What Noah Potter's Commitment Means For Ohio State's 2019 Recruiting Class

By Andrew Lind on April 16, 2018 at 9:10 pm
Noah Potter

Finding the right fit for your college football program isn't just about what happens on the field, but off it as well. Today, Ohio State added a key piece. How will that commitment impact the Buckeyes?

Ohio State landed a commitment from one of the top-rated players in the state when Mentor four-star defensive end Noah Potter pledged his services to the Buckeyes on Monday evening following an unofficial visit for the annual Spring Game.

Let's take a closer look at what Potter – the No. 240 prospect overall in the Class of 2019 – brings to Columbus.


The 6-foot-5, 250-pound Potter wears No. 97 in high school because he wants to emulate Los Angeles Chargers defensive end Joey Bosa and his younger brother, current Ohio State defensive end Nick. He looks every bit the part, too.

“He fits all of the physical traits, moves well and plays the game hard,” Mentor head coach Steve Trivisonno told Eleven Warriors. “He’s got a motor to him and does a lot of things well.”

Potter finished his junior year with 68 tackles, 32 quarterback hurries, 10 sacks, eight tackles for a loss, one pass breakup and one forced fumble to lead the Cardinals to the state championship game last fall. He was named second-team all-Ohio as a result.

“He’s been hard to block one-on-one. He’s been able to control his side for us and force teams to try to run away from him,” Trivisonno said. “He’s been pretty dominant, especially for a kid who’s only been playing football since his eighth-grade year. He’s developing into a great player.”

Mentor has several offensive linemen with offers from programs all over the country, including Ohio State three-star offensive tackle commit Ryan Jacoby and uncommitted three-star offensive guard Nick Samac. It’s helped Potter’s game mature considerably over the last year.

“One nice thing he gets is competition every day that a number of guys don’t necessarily get to see that every day,” Trivisonno said. “That helps him develop and get where he needs to be.”

With that said, Potter must continue to work on his technique and get stronger if he wants to overpower elite offensive tackles. That shouldn’t be an issue, though, once he gets into the Buckeyes’ strength and conditioning program.

“That comes with time,” Trivisonno said. “You look at Noah, and he’s still a young-looking kid. You don’t look at him and say, ‘Well, there’s a grown man.’ His better days are still coming. He’s going to get better and better as he gets bigger and stronger and better knowledge of [the game].”


Potter becomes the fifth member of Ohio State’s Dynasty ‘19 recruiting class, joining the aforementioned Jacoby, Indiana four-star running back Sampson James, West Virginia four-star offensive tackle Doug Nester and New Jersey four-star athlete “Rocket” Ronnie Hickman.

In the matter of a few months, defensive end went from being a position without much depth to one with plenty of young, hungry talent waiting in the wings.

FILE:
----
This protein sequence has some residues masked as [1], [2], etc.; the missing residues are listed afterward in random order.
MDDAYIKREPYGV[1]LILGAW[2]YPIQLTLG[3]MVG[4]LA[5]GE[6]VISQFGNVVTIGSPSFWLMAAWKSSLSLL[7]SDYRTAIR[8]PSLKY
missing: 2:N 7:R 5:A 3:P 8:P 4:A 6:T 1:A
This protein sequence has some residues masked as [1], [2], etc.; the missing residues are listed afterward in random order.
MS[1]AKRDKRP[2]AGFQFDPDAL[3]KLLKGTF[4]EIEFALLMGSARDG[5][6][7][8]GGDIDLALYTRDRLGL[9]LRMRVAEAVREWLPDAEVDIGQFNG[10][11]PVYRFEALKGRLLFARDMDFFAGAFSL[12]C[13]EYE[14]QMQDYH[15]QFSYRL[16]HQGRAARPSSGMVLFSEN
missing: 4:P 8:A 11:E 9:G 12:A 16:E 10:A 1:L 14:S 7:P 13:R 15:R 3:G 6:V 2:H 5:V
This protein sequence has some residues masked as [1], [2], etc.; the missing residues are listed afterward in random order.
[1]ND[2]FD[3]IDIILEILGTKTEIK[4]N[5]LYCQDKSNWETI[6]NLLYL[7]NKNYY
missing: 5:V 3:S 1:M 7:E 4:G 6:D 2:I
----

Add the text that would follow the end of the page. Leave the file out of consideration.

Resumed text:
The Buckeyes are tasked with replacing the departed Tyquan Lewis, Sam Hubbard and Jalyn Holmes and return only three ends in juniors Nick Bosa and Jonathon Cooper and sophomore Chase Young this fall. But since the staff closed the last recruiting cycle with four-star defensive ends Tyreke Smith, Tyler Friday and Javontae Jean-Baptiste and three-star Alex Williams, early projections show they’ll only take two in 2019.

That said, Ohio State hopes to pair Potter with Olentangy Orange five-star Zach Harrison, though he’s not particularly close to making a decision. All indications are that he will end up with the Buckeyes after taking several official visits this spring and into the fall, however.

Other top targets at defensive end include Tennessee four-star Ani Izuchukwu, who committed to Mississippi State earlier this week; Kansas four-star Marcus Hicks; North Carolina four-star Terrell Dawkins; and Georgia five-star commit Nolan Smith II, who the Buckeyes are trying to get on campus for an official visit this fall.


You certainly already know Potter's brother, Micah, who has averaged 4.1 points and 2.8 rebounds in two seasons as a role player on the Ohio State basketball team. The Buckeyes used that family connection in their pursuit of Potter, sending him the following graphic back in March.

Potter's pledge always seemed inevitable because of his older brother, but he reiterated that wasn't the reason he decided to become a Buckeye on Monday evening.

"I'm doing it because coach [Larry] Johnson is the best defensive line coach," he said. "It just so happens Micah goes there and it's my [favorite] team."

Potter's individual success should truly come as no surprise, as he comes from a long line of sibling athletes.

His oldest brother, Caleb, played baseball at West Virginia before he eventually transferred and finished his career at Southern New Hampshire. Throw in their younger sister, Emma — who is only a freshman but is already being recruited by Ohio State, Virginia Tech and West Virginia to play soccer in college — and the Potters will soon be a perfect 4-for-4 when it comes to producing Division I athletes.

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